POSTED: 01:30 a.m. HST, Dec 23, 2012
A leader of a group that became a catalyst for social change during the emerging Hawaiian Renaissance in the early 1970s has died.
Henry "Papa Kihei" Welokiheiakea‘eloa Niheu Jr. died of complications associated with diabetes on Nov. 30 in Honolulu. He was 69.
"He was an independent fighter for indigenous rights in Hawaii and the Pacific and an early supporter of ethnic studies," said Ibrahim Aoude, chairman of the Department of Ethnic Studies at the University of Hawaii.
Political observers said Niheu, also known as "Soli," and other leaders of Kokua Hawaii (not to be confused with Jack Johnson's Kokua Hawaii Foundation) were at the vanguard of a social movement that empowered threatened ethnic communities and backed Native Hawaiian rights.
Kokua Hawaii supported the concept of "self-determination," empowering communities to determine their destinies, an idea that buoyed the concept of Native Hawaiian sovereignty.
Former Gov. John Waihee, who met Niheu while both worked in the federally funded Model Cities Program, said Kokua Hawaii became the training grounds for scores of volunteer community organizers.
"It wasn't an academic exercise," Waihee said. "They went into the community. That was the magic of it.
"The Hawaiian movement started back then with Kokua Hawaii."
Niheu became a symbol of the new island social consciousness, criticizing the destruction of ethnic communities for new housing developments. He helped form a group protesting the eviction of Hawaiian residents and farmers in Kalama Valley.
Some 32 people, including pig farmer George Santos and more than 14 Native Hawaiians, were arrested in Kalama Valley in 1971.
"They had the political conscience to stand up and say, ‘This is wrong,'" said Davianna McGregor, a University of Hawaii professor in ethnic studies and a leader of the Protect Kahoolawe Ohana.
Niheu used his skills in business administration to help organize Hawaiian music fundraising concerts at Andrews Amphitheatre and the Waikiki Shell to help evicted residents.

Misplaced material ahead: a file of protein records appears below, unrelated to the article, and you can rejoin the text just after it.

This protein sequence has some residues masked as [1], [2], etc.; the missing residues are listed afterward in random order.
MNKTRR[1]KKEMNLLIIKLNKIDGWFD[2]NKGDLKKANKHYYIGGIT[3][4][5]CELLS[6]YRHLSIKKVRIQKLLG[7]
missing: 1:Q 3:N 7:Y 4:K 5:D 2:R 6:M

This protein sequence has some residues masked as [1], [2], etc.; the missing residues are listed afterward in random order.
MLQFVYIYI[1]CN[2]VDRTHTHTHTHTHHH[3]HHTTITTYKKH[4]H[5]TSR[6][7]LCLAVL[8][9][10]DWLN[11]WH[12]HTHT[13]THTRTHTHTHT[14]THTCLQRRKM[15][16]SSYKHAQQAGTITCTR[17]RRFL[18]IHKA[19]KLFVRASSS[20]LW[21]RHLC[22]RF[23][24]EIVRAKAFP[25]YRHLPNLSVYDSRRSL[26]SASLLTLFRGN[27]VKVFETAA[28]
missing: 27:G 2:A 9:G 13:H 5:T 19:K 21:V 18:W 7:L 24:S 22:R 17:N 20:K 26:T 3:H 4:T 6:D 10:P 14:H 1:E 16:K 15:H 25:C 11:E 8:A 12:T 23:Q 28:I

Kokua Hawaii helped to support resistance to other evictions in several ethnic communities, including Ota Camp, Waiahole-Waiakane, Hikina Lane in Kalihi, and Niumalu-Nawiliwili and Nukoli‘i on Kauai.
Kokua Hawaii brought a coalition of hundreds of community residents onto the University of Hawaii at Manoa campus in 1972 to lead a sit-in protest and back the continuation of an endangered ethnic studies program.
The program, now a department, teaches students about histories of Hawaiians and of ethnic immigrant plantation laborers, the precursor of the University of Hawaii's Center for Hawaiian Studies.
Retired university professor Haunani K. Trask said Niheu was the first to defend her when administrators wanted her removed in light of her political activity on behalf of Native Hawaiians.
She said Niheu's action helped to open the way for many politically active Hawaiians on university campuses.
"They may not know it, but they owe their current positions to Soli as much as anyone else," she said.
Niheu is survived by daughters Kala‘iokamalino, Kalamaoka‘aina, Aloha‘aina Harawira and Keali‘ikauila Hinewhare-Niheu; son Kekahikoa; brothers David and Luther "Hoppy"; sister Karen Gomes; and four grandchildren.
Services are at noon on Jan. 5 on the grounds of Iolani Palace. Traditional maoli attire.
Services at his house in Waimea on Hawaii island are to be announced.